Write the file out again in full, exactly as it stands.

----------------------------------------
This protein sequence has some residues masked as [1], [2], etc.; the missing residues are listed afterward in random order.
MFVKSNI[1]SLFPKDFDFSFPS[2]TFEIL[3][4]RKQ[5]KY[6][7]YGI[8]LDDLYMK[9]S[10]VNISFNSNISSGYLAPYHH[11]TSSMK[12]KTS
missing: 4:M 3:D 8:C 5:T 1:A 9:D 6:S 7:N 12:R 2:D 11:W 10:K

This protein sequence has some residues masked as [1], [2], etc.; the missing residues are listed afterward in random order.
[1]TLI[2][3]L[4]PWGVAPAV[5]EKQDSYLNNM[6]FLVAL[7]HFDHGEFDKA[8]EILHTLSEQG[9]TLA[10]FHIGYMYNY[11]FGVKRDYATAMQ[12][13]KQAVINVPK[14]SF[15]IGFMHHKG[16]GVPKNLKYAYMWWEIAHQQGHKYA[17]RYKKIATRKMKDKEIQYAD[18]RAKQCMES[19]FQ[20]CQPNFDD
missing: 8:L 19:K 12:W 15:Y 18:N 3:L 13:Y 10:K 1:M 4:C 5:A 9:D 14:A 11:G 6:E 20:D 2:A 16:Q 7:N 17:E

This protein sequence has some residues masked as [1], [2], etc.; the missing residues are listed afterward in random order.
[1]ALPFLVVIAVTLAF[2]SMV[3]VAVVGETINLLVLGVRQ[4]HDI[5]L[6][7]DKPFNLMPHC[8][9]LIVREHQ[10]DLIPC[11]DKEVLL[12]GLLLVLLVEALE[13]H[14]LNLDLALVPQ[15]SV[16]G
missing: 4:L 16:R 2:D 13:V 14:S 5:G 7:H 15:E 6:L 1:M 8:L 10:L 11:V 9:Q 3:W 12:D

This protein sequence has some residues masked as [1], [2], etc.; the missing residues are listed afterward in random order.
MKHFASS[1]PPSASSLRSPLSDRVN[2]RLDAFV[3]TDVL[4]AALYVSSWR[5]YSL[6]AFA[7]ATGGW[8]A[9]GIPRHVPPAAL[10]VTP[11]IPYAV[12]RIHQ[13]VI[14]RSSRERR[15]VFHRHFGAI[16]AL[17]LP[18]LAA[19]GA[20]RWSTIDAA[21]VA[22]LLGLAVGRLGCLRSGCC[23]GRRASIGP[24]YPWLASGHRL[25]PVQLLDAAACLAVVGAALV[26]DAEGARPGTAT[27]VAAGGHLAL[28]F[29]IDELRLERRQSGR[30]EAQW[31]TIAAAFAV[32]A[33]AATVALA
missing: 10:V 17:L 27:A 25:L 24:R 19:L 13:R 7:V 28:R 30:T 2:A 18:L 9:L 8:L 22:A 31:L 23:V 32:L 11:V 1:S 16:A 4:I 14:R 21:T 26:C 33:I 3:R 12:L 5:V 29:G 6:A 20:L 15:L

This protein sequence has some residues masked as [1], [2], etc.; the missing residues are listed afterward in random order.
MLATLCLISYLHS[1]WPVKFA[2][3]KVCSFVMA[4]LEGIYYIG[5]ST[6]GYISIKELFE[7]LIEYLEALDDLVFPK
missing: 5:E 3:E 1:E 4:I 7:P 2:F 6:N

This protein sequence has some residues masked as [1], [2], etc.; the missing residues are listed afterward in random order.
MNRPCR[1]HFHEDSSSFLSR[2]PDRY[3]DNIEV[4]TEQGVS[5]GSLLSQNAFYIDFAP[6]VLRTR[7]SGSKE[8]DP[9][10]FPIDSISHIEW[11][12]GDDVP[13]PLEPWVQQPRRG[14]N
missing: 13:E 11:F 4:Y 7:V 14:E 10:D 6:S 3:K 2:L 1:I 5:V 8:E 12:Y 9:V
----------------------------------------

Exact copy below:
This protein sequence has some residues masked as [1], [2], etc.; the missing residues are listed afterward in random order.
MFVKSNI[1]SLFPKDFDFSFPS[2]TFEIL[3][4]RKQ[5]KY[6][7]YGI[8]LDDLYMK[9]S[10]VNISFNSNISSGYLAPYHH[11]TSSMK[12]KTS
missing: 4:M 3:D 8:C 5:T 1:A 9:D 6:S 7:N 12:R 2:D 11:W 10:K

This protein sequence has some residues masked as [1], [2], etc.; the missing residues are listed afterward in random order.
[1]TLI[2][3]L[4]PWGVAPAV[5]EKQDSYLNNM[6]FLVAL[7]HFDHGEFDKA[8]EILHTLSEQG[9]TLA[10]FHIGYMYNY[11]FGVKRDYATAMQ[12][13]KQAVINVPK[14]SF[15]IGFMHHKG[16]GVPKNLKYAYMWWEIAHQQGHKYA[17]RYKKIATRKMKDKEIQYAD[18]RAKQCMES[19]FQ[20]CQPNFDD
missing: 8:L 19:K 12:W 15:Y 18:N 3:L 13:Y 10:K 1:M 4:C 5:A 9:D 14:A 11:G 6:E 20:D 2:A 16:Q 7:N 17:E

This protein sequence has some residues masked as [1], [2], etc.; the missing residues are listed afterward in random order.
[1]ALPFLVVIAVTLAF[2]SMV[3]VAVVGETINLLVLGVRQ[4]HDI[5]L[6][7]DKPFNLMPHC[8][9]LIVREHQ[10]DLIPC[11]DKEVLL[12]GLLLVLLVEALE[13]H[14]LNLDLALVPQ[15]SV[16]G
missing: 4:L 16:R 2:D 13:V 14:S 5:G 7:H 15:E 6:L 1:M 8:L 10:L 11:V 9:Q 3:W 12:D

This protein sequence has some residues masked as [1], [2], etc.; the missing residues are listed afterward in random order.
MKHFASS[1]PPSASSLRSPLSDRVN[2]RLDAFV[3]TDVL[4]AALYVSSWR[5]YSL[6]AFA[7]ATGGW[8]A[9]GIPRHVPPAAL[10]VTP[11]IPYAV[12]RIHQ[13]VI[14]RSSRERR[15]VFHRHFGAI[16]AL[17]LP[18]LAA[19]GA[20]RWSTIDAA[21]VA[22]LLGLAVGRLGCLRSGCC[23]GRRASIGP[24]YPWLASGHRL[25]PVQLLDAAACLAVVGAALV[26]DAEGARPGTAT[27]VAAGGHLAL[28]F[29]IDELRLERRQSGR[30]EAQW[31]TIAAAFAV[32]A[33]AATVALA
missing: 10:V 17:L 27:A 25:L 24:R 19:L 13:R 7:V 28:R 30:T 2:A 18:L 9:L 8:L 22:A 31:L 23:V 32:L 11:V 1:S 16:A 4:I 14:R 21:T 26:C 33:I 3:R 12:L 5:V 29:G 6:A 20:L 15:L

This protein sequence has some residues masked as [1], [2], etc.; the missing residues are listed afterward in random order.
MLATLCLISYLHS[1]WPVKFA[2][3]KVCSFVMA[4]LEGIYYIG[5]ST[6]GYISIKELFE[7]LIEYLEALDDLVFPK
missing: 5:E 3:E 1:E 4:I 7:P 2:F 6:N

This protein sequence has some residues masked as [1], [2], etc.; the missing residues are listed afterward in random order.
MNRPCR[1]HFHEDSSSFLSR[2]PDRY[3]DNIEV[4]TEQGVS[5]GSLLSQNAFYIDFAP[6]VLRTR[7]SGSKE[8]DP[9][10]FPIDSISHIEW[11][12]GDDVP[13]PLEPWVQQPRRG[14]N
missing: 13:E 11:F 4:Y 7:V 14:E 10:D 6:S 3:K 2:L 1:I 5:V 8:E 12:Y 9:V